The ‘Counter Balance’ challenge for the Millinery Australia '2022 Millinery Design Award Competition’ was embraced by milliners to conceptualize their personal creative viewpoint of the topic. Congratulations to Melbourne Milliner, Lauren Ritchie who achieved Second Prize with her piece titled, “Balancing Act”- a physical representation of Counter Balance through shapes.
When planning to create your piece 'Balancing Act’ why were you drawn to work with geometric shapes?
Geometric shapes are not common within most of our millinery work. For the theme I felt it leant itself towards these strong shapes and I wanted to push the bounds of what we expect to see. Creating strong sharp lines with traditional millinery materials is a challenging exercise for they can be unforgiving which I was excited to take on.
How would you describe the design?
These strong geometric shapes, sphere, cube and pyramid are strategically placed in an off-kilter tower delicately balancing and relying on each other for support. The strong direction and angle of one shape forces the next shape to compensate in the opposite direction.
Did you sketch the design firstly?
I don’t normally sketch a piece however for this piece I did draw it out before starting. I wanted to visually test the order of the shapes and the balance of line and form the shapes would create together.
Wearability and comfort were included in the criteria, how did you ensure stability for this headpiece?
The piece is very tall! The main hero of the piece was the orange sphere, cube and pyramid. To ensure they stayed on the head they needed a base that would mould to the head. When exploring my blocks, I came across the pointed beret shape. As I was constructing the piece the beret was not enough, so I included a velvet-covered headband with metal combs to help secure it.
Keeping each shape lightweight was vital for this towering headpiece. How did you overcome this issue?
The pieces are hollow inside and constructed with parisisal and sinamay with supporting stiffeners and interlinings. The sphere is created using traditional blocking techniques and working on the bias on the sinamay. The prism and cube are created with flat pattern construction.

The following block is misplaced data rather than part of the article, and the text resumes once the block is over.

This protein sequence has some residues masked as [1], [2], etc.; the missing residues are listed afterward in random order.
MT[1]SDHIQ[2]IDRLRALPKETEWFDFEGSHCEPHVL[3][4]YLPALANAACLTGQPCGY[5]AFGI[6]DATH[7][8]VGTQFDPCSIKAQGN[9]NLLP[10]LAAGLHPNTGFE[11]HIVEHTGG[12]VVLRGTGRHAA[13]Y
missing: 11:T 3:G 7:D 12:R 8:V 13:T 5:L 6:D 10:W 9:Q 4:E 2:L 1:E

What was the biggest challenge you faced when creating this headpiece?
I didn’t know if it was going to work until it was finished!
Was there one significant thing you personally learnt through this exercise?
I had so much joy creating this piece – it was technically challenging to problem solve but I knew what I wanted to achieve with the design. This piece was a culmination of all my training I have learnt from many skilled makers including Louise Macdonald, Serena Lindeman, Catherine Ellen and Edwina Ibbotson. This piece bought together many elements of different skills that I have learnt over a long period of time.
Do you have a tip for other milliners and students to encourage them to enter competitions?
The piece you make for a competition is a piece to share and is a tool to showcase your skills and tell the story behind it.
What does this win mean for your label ‘Lauren J Ritchie’?
I love my piece and was excited to share it even before it was presented to the panel. It is an honour to have it recognized and selected by the judging panel, each of whom brought their expertise to the line-up. The Top 10 are an amazing showcase of innovative design, quality workmanship, wearability and diverse response to the theme Counterbalance.
Words to live by ….
Creativity is intelligence having fun.
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